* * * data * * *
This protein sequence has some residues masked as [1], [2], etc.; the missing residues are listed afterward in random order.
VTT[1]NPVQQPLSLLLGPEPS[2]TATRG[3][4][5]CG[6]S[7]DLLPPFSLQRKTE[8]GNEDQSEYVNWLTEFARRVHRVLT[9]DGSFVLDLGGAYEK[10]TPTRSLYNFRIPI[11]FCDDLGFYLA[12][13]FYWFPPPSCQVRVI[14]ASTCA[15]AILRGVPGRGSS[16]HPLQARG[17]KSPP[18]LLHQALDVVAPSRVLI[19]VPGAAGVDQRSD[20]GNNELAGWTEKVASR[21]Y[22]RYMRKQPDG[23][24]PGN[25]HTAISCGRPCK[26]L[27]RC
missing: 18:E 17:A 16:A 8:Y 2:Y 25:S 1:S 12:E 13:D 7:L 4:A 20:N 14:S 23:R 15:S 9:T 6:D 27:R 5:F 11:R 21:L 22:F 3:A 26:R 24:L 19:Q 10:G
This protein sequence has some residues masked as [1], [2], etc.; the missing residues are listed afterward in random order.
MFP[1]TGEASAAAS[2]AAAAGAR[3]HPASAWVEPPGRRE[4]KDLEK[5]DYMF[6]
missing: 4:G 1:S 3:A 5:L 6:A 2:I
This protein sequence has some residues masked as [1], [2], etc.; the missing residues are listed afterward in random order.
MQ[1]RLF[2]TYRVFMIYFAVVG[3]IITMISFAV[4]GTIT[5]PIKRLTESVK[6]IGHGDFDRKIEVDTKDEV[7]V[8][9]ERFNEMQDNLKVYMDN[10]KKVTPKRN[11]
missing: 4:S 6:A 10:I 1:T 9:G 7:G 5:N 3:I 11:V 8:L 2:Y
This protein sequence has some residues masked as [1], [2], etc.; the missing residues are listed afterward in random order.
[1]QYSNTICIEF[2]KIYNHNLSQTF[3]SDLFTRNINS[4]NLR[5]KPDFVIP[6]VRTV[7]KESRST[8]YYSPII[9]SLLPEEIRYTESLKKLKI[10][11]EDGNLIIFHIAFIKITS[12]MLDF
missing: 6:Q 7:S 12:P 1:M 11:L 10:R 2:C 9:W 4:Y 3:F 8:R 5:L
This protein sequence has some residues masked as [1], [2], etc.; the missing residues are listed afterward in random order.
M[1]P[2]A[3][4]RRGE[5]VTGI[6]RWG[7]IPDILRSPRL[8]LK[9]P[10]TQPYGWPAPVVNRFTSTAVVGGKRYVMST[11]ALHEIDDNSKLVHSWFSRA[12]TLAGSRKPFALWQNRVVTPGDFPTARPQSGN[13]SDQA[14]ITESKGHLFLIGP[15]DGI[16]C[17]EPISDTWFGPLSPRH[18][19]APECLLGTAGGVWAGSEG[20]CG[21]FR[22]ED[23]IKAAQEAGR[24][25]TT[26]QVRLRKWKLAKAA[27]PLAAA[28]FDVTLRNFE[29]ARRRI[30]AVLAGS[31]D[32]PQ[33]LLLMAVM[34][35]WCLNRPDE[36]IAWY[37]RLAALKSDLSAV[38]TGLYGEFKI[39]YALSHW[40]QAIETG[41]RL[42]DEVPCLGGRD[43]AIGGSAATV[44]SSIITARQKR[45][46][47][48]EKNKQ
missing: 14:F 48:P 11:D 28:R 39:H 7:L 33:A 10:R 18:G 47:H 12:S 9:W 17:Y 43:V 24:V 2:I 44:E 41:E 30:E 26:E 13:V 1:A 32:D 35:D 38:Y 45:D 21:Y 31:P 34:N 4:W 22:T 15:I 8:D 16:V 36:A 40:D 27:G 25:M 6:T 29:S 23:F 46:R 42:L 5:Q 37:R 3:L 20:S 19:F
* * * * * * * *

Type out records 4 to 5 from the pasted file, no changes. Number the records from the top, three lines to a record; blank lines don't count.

This protein sequence has some residues masked as [1], [2], etc.; the missing residues are listed afterward in random order.
[1]QYSNTICIEF[2]KIYNHNLSQTF[3]SDLFTRNINS[4]NLR[5]KPDFVIP[6]VRTV[7]KESRST[8]YYSPII[9]SLLPEEIRYTESLKKLKI[10][11]EDGNLIIFHIAFIKITS[12]MLDF
missing: 6:Q 7:S 12:P 1:M 11:L 10:R 2:C 9:W 4:Y 3:F 8:R 5:L
This protein sequence has some residues masked as [1], [2], etc.; the missing residues are listed afterward in random order.
M[1]P[2]A[3][4]RRGE[5]VTGI[6]RWG[7]IPDILRSPRL[8]LK[9]P[10]TQPYGWPAPVVNRFTSTAVVGGKRYVMST[11]ALHEIDDNSKLVHSWFSRA[12]TLAGSRKPFALWQNRVVTPGDFPTARPQSGN[13]SDQA[14]ITESKGHLFLIGP[15]DGI[16]C[17]EPISDTWFGPLSPRH[18][19]APECLLGTAGGVWAGSEG[20]CG[21]FR[22]ED[23]IKAAQEAGR[24][25]TT[26]QVRLRKWKLAKAA[27]PLAAA[28]FDVTLRNFE[29]ARRRI[30]AVLAGS[31]D[32]PQ[33]LLLMAVM[34][35]WCLNRPDE[36]IAWY[37]RLAALKSDLSAV[38]TGLYGEFKI[39]YALSHW[40]QAIETG[41]RL[42]DEVPCLGGRD[43]AIGGSAATV[44]SSIITARQKR[45][46][47][48]EKNKQ
missing: 14:F 48:P 11:D 28:R 39:H 7:L 33:A 10:R 18:G 47:H 12:S 9:W 17:Y 43:V 24:V 2:I 44:E 41:E 30:E 26:E 13:V 1:A 32:D 35:D 38:Y 45:D 21:Y 31:P 34:N 4:W 22:T 15:I 8:D 16:V 36:A 40:D 27:G 25:M 6:T 29:S 23:F 46:R 42:L 5:Q 37:R 3:L 20:S 19:F